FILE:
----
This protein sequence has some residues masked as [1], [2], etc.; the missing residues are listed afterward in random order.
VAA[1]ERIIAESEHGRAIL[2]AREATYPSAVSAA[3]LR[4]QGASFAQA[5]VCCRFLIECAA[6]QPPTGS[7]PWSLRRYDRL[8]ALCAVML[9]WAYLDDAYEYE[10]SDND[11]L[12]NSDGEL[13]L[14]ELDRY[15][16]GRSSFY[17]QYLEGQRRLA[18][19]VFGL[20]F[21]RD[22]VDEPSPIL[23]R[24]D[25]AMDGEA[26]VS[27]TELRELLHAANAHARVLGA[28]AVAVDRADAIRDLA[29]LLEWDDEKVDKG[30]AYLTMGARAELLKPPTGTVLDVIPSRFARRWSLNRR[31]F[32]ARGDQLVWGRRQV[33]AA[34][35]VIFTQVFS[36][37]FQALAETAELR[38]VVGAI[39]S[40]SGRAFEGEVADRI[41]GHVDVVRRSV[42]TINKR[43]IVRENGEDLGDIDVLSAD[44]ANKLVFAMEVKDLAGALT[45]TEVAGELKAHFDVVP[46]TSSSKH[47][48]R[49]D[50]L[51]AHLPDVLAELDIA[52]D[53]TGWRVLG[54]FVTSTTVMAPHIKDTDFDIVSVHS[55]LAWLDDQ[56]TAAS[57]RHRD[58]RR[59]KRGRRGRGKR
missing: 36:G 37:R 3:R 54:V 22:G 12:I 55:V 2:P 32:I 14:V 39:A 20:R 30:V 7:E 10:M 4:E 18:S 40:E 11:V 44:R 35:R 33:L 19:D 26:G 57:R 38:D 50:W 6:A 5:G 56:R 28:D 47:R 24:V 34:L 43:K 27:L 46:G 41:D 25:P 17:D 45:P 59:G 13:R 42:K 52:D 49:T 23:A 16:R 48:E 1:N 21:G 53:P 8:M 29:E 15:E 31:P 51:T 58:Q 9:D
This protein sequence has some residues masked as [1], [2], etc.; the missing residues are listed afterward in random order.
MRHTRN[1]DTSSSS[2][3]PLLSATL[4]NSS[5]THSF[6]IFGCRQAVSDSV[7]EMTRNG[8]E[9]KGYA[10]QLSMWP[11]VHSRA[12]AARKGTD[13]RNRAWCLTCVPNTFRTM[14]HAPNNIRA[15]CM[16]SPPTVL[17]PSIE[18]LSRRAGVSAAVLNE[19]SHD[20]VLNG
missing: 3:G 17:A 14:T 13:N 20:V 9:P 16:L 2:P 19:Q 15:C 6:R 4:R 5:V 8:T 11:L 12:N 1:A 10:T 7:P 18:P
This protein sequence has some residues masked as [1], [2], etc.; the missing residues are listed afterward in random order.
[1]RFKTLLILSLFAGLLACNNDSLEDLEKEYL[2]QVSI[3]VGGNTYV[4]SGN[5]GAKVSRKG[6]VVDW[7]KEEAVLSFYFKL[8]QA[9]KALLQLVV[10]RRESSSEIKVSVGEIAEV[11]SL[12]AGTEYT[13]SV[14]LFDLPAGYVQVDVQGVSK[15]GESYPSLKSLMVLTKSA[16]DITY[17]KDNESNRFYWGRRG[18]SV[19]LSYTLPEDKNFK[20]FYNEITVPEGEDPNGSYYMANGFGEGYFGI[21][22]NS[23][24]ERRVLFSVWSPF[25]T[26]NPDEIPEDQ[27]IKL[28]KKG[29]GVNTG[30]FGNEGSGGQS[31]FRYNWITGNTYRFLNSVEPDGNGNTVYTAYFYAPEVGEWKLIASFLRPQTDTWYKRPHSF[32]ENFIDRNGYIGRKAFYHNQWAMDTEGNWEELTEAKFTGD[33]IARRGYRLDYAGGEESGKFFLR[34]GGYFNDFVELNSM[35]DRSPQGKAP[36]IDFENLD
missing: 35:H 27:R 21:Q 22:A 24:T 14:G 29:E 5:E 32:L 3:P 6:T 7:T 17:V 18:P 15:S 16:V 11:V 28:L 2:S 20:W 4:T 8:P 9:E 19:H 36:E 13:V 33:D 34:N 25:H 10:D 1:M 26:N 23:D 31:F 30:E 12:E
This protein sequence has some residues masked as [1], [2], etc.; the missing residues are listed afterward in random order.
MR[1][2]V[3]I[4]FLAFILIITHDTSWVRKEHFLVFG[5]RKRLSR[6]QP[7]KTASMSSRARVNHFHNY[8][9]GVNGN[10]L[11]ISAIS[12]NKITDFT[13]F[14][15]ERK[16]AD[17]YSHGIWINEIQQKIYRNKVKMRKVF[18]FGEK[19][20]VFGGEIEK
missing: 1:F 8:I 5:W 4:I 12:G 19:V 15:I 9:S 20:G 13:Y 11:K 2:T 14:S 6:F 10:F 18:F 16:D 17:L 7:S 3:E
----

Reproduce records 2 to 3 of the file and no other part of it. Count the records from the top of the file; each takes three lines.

This protein sequence has some residues masked as [1], [2], etc.; the missing residues are listed afterward in random order.
MRHTRN[1]DTSSSS[2][3]PLLSATL[4]NSS[5]THSF[6]IFGCRQAVSDSV[7]EMTRNG[8]E[9]KGYA[10]QLSMWP[11]VHSRA[12]AARKGTD[13]RNRAWCLTCVPNTFRTM[14]HAPNNIRA[15]CM[16]SPPTVL[17]PSIE[18]LSRRAGVSAAVLNE[19]SHD[20]VLNG
missing: 3:G 17:A 14:T 13:N 20:V 9:P 16:L 2:P 19:Q 15:C 6:R 4:R 5:V 8:T 11:L 12:N 1:A 10:T 7:P 18:P
This protein sequence has some residues masked as [1], [2], etc.; the missing residues are listed afterward in random order.
[1]RFKTLLILSLFAGLLACNNDSLEDLEKEYL[2]QVSI[3]VGGNTYV[4]SGN[5]GAKVSRKG[6]VVDW[7]KEEAVLSFYFKL[8]QA[9]KALLQLVV[10]RRESSSEIKVSVGEIAEV[11]SL[12]AGTEYT[13]SV[14]LFDLPAGYVQVDVQGVSK[15]GESYPSLKSLMVLTKSA[16]DITY[17]KDNESNRFYWGRRG[18]SV[19]LSYTLPEDKNFK[20]FYNEITVPEGEDPNGSYYMANGFGEGYFGI[21][22]NS[23][24]ERRVLFSVWSPF[25]T[26]NPDEIPEDQ[27]IKL[28]KKG[29]GVNTG[30]FGNEGSGGQS[31]FRYNWITGNTYRFLNSVEPDGNGNTVYTAYFYAPEVGEWKLIASFLRPQTDTWYKRPHSF[32]ENFIDRNGYIGRKAFYHNQWAMDTEGNWEELTEAKFTGD[33]IARRGYRLDYAGGEESGKFFLR[34]GGYFNDFVELNSM[35]DRSPQGKAP[36]IDFENLD
missing: 35:H 27:R 21:Q 22:A 24:T 14:G 29:E 5:E 32:L 3:P 6:T 7:T 17:V 18:P 15:S 16:V 11:V 28:L 2:S 20:W 4:T 8:P 9:E 19:H 36:E 13:V 33:D 34:N 25:H 10:D 1:M 26:N 23:D 31:F 30:E 12:E